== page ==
“We think we know today but tomorrow may be different. We have learned that change is the rule not the exception.” —Sherrie Gould MSN, NP-C
Over the past 18 months, we’ve all had no choice but to adapt daily to change. We have experienced isolation and grief, changes in routines, and we’ve been challenged to reimagine what’s possible.
It is our friends in the medical community, who have been working tirelessly to tend to and keep safe each person in their care, who have had to adapt, too.
“Never has there been a more perilous time such as the one we are living now,” Dr. Maria DeLeon told us. And, yet, she has not lost hope. She has not given up. She has discovered her own and our collective resilience: our power to rise. “I was reminded of the resilience of the global Parkinson’s community as we sang in unison at a conference recently. . . . Although most of us in the group were not professional singers, we sang with hearts full of joy and some tears in our eyes as we uttered the words, “no te rindas”—”don’t give up.”
Alexis Santangelo, AGNP-C, agrees. Resilience is about rising in the face of a challenge to find an alternative, it’s “being open to change.” Sometimes, we must go with the flow. “Resilience,” she reflects, is “giving grace and compassion to ourselves and others.” It’s not about judging ourselves, but trusting that we’re doing the best we can. In hard times, be kind to you.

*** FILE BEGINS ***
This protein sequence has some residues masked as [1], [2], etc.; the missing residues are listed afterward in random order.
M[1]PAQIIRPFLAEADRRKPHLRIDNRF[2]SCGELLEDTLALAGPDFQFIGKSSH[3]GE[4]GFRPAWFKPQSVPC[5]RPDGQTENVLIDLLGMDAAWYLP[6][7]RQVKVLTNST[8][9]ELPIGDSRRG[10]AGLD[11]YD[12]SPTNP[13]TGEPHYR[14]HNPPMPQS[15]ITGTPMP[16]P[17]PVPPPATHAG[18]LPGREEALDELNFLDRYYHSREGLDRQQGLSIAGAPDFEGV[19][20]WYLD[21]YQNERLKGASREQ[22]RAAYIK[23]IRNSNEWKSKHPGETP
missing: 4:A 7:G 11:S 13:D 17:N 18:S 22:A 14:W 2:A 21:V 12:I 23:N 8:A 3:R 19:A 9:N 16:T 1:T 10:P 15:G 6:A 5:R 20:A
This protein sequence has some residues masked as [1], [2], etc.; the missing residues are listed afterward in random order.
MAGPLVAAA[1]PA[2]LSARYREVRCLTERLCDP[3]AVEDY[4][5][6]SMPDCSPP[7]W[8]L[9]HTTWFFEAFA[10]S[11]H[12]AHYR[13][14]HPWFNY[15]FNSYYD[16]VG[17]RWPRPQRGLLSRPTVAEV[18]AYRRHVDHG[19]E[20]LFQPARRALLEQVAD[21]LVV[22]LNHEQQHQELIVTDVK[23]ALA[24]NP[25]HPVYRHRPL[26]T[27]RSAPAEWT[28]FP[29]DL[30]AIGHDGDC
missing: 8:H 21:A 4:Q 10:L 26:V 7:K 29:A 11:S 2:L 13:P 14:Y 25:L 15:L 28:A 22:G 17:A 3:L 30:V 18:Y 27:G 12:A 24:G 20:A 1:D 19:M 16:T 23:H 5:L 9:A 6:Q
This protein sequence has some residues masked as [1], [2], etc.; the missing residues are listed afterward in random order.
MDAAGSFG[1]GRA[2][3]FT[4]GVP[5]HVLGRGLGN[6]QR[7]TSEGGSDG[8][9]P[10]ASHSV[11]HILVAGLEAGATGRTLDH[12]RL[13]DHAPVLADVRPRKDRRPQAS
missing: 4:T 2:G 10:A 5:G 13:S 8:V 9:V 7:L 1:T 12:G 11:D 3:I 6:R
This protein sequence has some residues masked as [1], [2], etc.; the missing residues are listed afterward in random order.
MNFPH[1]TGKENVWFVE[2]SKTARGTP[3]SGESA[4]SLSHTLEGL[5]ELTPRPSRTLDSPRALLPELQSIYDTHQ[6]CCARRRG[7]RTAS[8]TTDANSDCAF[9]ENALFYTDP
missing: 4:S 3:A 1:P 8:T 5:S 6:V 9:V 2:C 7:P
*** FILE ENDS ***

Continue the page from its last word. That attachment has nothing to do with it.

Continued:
And it’s only together, in community, that we grow. It is through an ecosystem of care that we overcome. Sarah Kempe-Mehl, MD, has found her own resilience after learning from her patients who, she said, “had already been dealing with unpredictable days, inability to make firm plans, lack of clear certainty about the future. They showed me that weathering this storm involved the same resilience, fortitude, and flexibility, and that hope may just be neuroprotective.” Hope is the glue that holds us, that lets us wake up each day and try, again, with renewed possibility.
From her children, she says she has learned the power of laughter erupting in the middle of the day, unexpectedly, carefree. “As my 8-year-old son taught me just last week,” Dr. Kempe-Mehl said, “you know what’s the STRONGEST superpower? The power of choice.” We can’t control everything, but sometimes we can choose how we respond.
From all of us at PMD Alliance to each of you in the medical community, thank you. We see you. We know it hasn’t been easy. And we celebrate your resilience.
Show your gratitude to a medical professional in your life by sending them a card.
A small act of kindness goes a long way.